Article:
If a fraction of the money spent unavailingly on strikes were devoted to direct political effort, within the next five years the workers could turn every landlord and capitalist out of every legislative and administrative body in the land and put in Socialist delegates instead. They could thus, without confusion and without fear, become themselves the possessors of their own land, and all the stores, factories, machinery, mines, railways, ships, and other useful things which have been created by their own and their fathers’ labour and skill, and use them in the interest of the whole community. They could arrange and manage their own industries just as they manage their own National Postal and Educational Systems today, their various Municipal undertakings, their co-operative stores, their trade and friendly societies, etc., only with this difference, that the wealth produced would be for the common advantage of all who helped in its production or otherwise served the community, and not chiefly for the advantage of particular classes or highly-paid officials. They could make sure that everyone had an opportunity of assisting in the production of wealth, and that everyone had an opportunity of enjoying it. The old, the sick, the physically or mentally unfit would be as tenderly cared for as our own children, and neither hardship for today nor anxiety for tomorrow would mar the excellence of our lives.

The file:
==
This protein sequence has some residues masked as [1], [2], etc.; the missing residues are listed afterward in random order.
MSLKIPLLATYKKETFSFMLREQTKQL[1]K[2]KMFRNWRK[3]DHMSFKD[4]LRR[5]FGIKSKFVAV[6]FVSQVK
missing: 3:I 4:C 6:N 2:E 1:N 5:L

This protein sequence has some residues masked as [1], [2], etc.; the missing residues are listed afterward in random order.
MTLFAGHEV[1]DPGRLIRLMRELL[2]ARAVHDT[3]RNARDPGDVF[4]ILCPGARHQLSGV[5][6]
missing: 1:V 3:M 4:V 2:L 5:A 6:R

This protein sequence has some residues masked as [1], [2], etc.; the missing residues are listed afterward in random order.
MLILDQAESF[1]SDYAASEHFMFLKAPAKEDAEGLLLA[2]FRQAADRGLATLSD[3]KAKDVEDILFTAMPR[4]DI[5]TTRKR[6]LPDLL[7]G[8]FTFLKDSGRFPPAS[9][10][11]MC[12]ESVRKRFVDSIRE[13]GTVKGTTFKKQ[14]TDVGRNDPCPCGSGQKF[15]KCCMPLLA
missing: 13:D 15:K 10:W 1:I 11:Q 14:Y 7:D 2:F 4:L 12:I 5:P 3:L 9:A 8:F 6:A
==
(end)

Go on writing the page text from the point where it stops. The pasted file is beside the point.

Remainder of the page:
The realisation of such a state of society would surely be worth striving, worth striking for. And when we bear in mind that it could be done in the course of a year or two, by availing ourselves of our rights and performing our public duties as citizens, surely we ought to be ashamed of our apathy, iand of the miserable makeshift of strikes, which has served as the utmost manifestation of our manhood’s courage and intelligence for so long.


Last updated on 9.11.2007